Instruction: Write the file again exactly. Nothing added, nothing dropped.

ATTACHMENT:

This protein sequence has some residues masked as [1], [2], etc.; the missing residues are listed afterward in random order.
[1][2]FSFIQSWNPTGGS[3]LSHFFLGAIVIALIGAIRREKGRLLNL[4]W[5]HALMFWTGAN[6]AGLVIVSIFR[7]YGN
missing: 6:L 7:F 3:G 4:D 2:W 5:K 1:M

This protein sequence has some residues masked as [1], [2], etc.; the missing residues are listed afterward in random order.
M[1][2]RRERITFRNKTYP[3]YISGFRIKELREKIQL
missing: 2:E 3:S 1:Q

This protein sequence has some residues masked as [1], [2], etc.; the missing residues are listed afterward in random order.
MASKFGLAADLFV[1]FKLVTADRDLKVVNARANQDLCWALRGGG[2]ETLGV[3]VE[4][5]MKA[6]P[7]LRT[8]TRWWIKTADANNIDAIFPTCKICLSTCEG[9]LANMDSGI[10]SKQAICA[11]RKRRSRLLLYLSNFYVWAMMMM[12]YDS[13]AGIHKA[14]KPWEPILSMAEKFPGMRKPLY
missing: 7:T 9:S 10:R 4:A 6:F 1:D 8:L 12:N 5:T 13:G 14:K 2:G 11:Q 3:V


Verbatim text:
This protein sequence has some residues masked as [1], [2], etc.; the missing residues are listed afterward in random order.
[1][2]FSFIQSWNPTGGS[3]LSHFFLGAIVIALIGAIRREKGRLLNL[4]W[5]HALMFWTGAN[6]AGLVIVSIFR[7]YGN
missing: 6:L 7:F 3:G 4:D 2:W 5:K 1:M

This protein sequence has some residues masked as [1], [2], etc.; the missing residues are listed afterward in random order.
M[1][2]RRERITFRNKTYP[3]YISGFRIKELREKIQL
missing: 2:E 3:S 1:Q

This protein sequence has some residues masked as [1], [2], etc.; the missing residues are listed afterward in random order.
MASKFGLAADLFV[1]FKLVTADRDLKVVNARANQDLCWALRGGG[2]ETLGV[3]VE[4][5]MKA[6]P[7]LRT[8]TRWWIKTADANNIDAIFPTCKICLSTCEG[9]LANMDSGI[10]SKQAICA[11]RKRRSRLLLYLSNFYVWAMMMM[12]YDS[13]AGIHKA[14]KPWEPILSMAEKFPGMRKPLY
missing: 7:T 9:S 10:R 4:A 6:F 1:D 8:L 12:N 5:T 13:G 14:K 2:G 11:Q 3:V